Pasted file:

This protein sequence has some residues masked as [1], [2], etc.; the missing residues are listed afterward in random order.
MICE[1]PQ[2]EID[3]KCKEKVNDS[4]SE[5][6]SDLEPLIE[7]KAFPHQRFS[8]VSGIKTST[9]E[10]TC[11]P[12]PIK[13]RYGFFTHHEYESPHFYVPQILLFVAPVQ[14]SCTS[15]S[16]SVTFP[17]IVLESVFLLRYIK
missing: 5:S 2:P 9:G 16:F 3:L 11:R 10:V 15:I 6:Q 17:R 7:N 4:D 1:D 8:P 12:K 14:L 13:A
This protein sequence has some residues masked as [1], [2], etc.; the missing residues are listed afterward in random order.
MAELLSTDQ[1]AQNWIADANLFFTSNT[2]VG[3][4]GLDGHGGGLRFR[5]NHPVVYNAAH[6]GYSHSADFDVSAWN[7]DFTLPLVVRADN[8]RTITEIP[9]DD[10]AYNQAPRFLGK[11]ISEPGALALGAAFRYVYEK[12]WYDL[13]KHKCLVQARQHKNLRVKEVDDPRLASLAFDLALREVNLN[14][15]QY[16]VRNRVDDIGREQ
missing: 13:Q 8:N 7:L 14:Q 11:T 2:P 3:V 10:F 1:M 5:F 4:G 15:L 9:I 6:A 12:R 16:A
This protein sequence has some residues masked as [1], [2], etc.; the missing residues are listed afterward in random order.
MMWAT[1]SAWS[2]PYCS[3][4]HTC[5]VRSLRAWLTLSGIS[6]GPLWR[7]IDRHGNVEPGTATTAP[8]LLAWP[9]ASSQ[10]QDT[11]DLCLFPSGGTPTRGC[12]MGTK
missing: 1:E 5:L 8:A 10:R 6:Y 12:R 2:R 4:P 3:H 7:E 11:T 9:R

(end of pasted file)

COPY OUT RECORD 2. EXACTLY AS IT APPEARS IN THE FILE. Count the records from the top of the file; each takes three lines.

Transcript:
This protein sequence has some residues masked as [1], [2], etc.; the missing residues are listed afterward in random order.
MAELLSTDQ[1]AQNWIADANLFFTSNT[2]VG[3][4]GLDGHGGGLRFR[5]NHPVVYNAAH[6]GYSHSADFDVSAWN[7]DFTLPLVVRADN[8]RTITEIP[9]DD[10]AYNQAPRFLGK[11]ISEPGALALGAAFRYVYEK[12]WYDL[13]KHKCLVQARQHKNLRVKEVDDPRLASLAFDLALREVNLN[14][15]QY[16]VRNRVDDIGREQ
missing: 13:Q 8:N 7:L 14:Q 11:T 2:P 3:V 10:F 1:M 5:F 4:G 15:L 9:I 6:A 12:R 16:A